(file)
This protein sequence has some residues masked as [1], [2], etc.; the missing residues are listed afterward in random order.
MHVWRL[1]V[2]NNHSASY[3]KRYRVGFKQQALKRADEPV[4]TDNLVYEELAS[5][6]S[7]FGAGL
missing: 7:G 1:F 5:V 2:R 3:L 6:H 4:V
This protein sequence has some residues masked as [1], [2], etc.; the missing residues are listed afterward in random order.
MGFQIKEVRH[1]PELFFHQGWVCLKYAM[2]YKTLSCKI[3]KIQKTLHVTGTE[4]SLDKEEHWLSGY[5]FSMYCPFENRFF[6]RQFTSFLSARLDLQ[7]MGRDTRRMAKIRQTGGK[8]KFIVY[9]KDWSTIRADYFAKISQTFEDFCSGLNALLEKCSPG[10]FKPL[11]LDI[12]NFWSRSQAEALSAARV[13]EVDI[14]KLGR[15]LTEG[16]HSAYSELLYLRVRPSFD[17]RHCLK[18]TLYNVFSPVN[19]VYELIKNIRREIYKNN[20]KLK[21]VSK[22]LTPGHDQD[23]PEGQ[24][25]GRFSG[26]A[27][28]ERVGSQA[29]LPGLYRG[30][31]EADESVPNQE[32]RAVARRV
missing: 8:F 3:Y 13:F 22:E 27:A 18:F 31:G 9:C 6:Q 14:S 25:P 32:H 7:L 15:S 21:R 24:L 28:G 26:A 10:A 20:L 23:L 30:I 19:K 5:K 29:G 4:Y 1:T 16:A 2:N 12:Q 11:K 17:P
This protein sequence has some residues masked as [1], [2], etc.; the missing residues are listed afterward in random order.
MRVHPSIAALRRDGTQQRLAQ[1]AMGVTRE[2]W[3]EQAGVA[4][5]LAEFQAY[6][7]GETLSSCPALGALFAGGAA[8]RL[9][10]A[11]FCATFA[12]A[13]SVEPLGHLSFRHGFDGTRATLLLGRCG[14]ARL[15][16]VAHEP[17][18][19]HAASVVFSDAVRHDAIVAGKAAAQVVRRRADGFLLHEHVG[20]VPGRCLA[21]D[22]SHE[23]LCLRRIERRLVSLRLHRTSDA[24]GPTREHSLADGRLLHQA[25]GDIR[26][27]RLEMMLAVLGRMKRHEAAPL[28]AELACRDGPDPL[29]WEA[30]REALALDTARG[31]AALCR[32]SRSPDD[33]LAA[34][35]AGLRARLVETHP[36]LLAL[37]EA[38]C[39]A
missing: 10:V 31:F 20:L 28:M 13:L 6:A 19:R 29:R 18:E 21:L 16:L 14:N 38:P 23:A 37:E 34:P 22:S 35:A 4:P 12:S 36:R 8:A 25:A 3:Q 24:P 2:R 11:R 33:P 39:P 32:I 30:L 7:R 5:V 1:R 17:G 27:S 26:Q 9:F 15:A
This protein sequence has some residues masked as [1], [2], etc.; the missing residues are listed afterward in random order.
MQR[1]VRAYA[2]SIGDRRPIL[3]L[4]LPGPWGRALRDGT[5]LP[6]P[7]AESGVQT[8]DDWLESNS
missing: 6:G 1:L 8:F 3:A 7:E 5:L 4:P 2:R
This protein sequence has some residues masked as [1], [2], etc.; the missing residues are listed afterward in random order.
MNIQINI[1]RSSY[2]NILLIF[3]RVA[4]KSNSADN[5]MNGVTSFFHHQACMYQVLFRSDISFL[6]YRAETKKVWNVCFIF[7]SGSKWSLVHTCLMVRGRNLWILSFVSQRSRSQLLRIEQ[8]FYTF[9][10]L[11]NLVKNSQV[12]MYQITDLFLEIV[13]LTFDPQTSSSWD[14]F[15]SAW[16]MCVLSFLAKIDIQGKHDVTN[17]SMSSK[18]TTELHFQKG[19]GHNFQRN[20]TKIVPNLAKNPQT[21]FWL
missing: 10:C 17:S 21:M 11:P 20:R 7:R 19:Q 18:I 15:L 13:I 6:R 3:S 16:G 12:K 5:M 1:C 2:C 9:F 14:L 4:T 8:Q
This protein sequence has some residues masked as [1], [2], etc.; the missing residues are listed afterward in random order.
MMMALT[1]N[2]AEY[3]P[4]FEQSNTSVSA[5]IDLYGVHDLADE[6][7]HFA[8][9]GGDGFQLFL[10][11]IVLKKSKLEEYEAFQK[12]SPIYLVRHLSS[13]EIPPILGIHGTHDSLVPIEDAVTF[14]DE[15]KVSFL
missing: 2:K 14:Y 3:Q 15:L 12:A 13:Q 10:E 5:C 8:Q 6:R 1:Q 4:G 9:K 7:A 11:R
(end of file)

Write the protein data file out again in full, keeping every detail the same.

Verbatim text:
This protein sequence has some residues masked as [1], [2], etc.; the missing residues are listed afterward in random order.
MHVWRL[1]V[2]NNHSASY[3]KRYRVGFKQQALKRADEPV[4]TDNLVYEELAS[5][6]S[7]FGAGL
missing: 7:G 1:F 5:V 2:R 3:L 6:H 4:V
This protein sequence has some residues masked as [1], [2], etc.; the missing residues are listed afterward in random order.
MGFQIKEVRH[1]PELFFHQGWVCLKYAM[2]YKTLSCKI[3]KIQKTLHVTGTE[4]SLDKEEHWLSGY[5]FSMYCPFENRFF[6]RQFTSFLSARLDLQ[7]MGRDTRRMAKIRQTGGK[8]KFIVY[9]KDWSTIRADYFAKISQTFEDFCSGLNALLEKCSPG[10]FKPL[11]LDI[12]NFWSRSQAEALSAARV[13]EVDI[14]KLGR[15]LTEG[16]HSAYSELLYLRVRPSFD[17]RHCLK[18]TLYNVFSPVN[19]VYELIKNIRREIYKNN[20]KLK[21]VSK[22]LTPGHDQD[23]PEGQ[24][25]GRFSG[26]A[27][28]ERVGSQA[29]LPGLYRG[30][31]EADESVPNQE[32]RAVARRV
missing: 8:F 3:Y 13:F 22:E 27:A 18:F 31:G 9:C 6:Q 14:S 25:P 32:H 7:L 15:S 21:R 24:L 28:G 26:A 10:A 20:L 23:L 30:I 19:K 5:K 29:G 4:Y 1:T 16:A 2:N 12:Q 11:K 17:P
This protein sequence has some residues masked as [1], [2], etc.; the missing residues are listed afterward in random order.
MRVHPSIAALRRDGTQQRLAQ[1]AMGVTRE[2]W[3]EQAGVA[4][5]LAEFQAY[6][7]GETLSSCPALGALFAGGAA[8]RL[9][10]A[11]FCATFA[12]A[13]SVEPLGHLSFRHGFDGTRATLLLGRCG[14]ARL[15][16]VAHEP[17][18][19]HAASVVFSDAVRHDAIVAGKAAAQVVRRRADGFLLHEHVG[20]VPGRCLA[21]D[22]SHE[23]LCLRRIERRLVSLRLHRTSDA[24]GPTREHSLADGRLLHQA[25]GDIR[26][27]RLEMMLAVLGRMKRHEAAPL[28]AELACRDGPDPL[29]WEA[30]REALALDTARG[31]AALCR[32]SRSPDD[33]LAA[34][35]AGLRARLVETHP[36]LLAL[37]EA[38]C[39]A
missing: 10:V 31:F 20:L 28:M 13:L 6:A 19:R 29:R 18:E 21:L 16:L 14:N 38:P 23:A 37:E 34:P 22:S 35:A 4:P 12:S 36:R 8:A 25:A 3:Q 24:P 2:R 11:R 33:P 39:P 32:I 30:L 7:R 5:V 1:R 17:G 27:S 26:Q 9:F 15:A
This protein sequence has some residues masked as [1], [2], etc.; the missing residues are listed afterward in random order.
MQR[1]VRAYA[2]SIGDRRPIL[3]L[4]LPGPWGRALRDGT[5]LP[6]P[7]AESGVQT[8]DDWLESNS
missing: 6:G 1:L 8:F 3:A 7:E 5:L 4:P 2:R
This protein sequence has some residues masked as [1], [2], etc.; the missing residues are listed afterward in random order.
MNIQINI[1]RSSY[2]NILLIF[3]RVA[4]KSNSADN[5]MNGVTSFFHHQACMYQVLFRSDISFL[6]YRAETKKVWNVCFIF[7]SGSKWSLVHTCLMVRGRNLWILSFVSQRSRSQLLRIEQ[8]FYTF[9][10]L[11]NLVKNSQV[12]MYQITDLFLEIV[13]LTFDPQTSSSWD[14]F[15]SAW[16]MCVLSFLAKIDIQGKHDVTN[17]SMSSK[18]TTELHFQKG[19]GHNFQRN[20]TKIVPNLAKNPQT[21]FWL
missing: 10:C 17:S 21:M 11:P 20:R 7:R 19:Q 18:I 15:L 13:I 6:R 3:S 16:G 12:K 5:M 1:C 2:C 9:F 14:L 4:T 8:Q
This protein sequence has some residues masked as [1], [2], etc.; the missing residues are listed afterward in random order.
MMMALT[1]N[2]AEY[3]P[4]FEQSNTSVSA[5]IDLYGVHDLADE[6][7]HFA[8][9]GGDGFQLFL[10][11]IVLKKSKLEEYEAFQK[12]SPIYLVRHLSS[13]EIPPILGIHGTHDSLVPIEDAVTF[14]DE[15]KVSFL
missing: 2:K 14:Y 3:Q 15:L 12:A 13:Q 10:E 5:C 8:Q 6:R 1:Q 4:G 9:K 7:A 11:R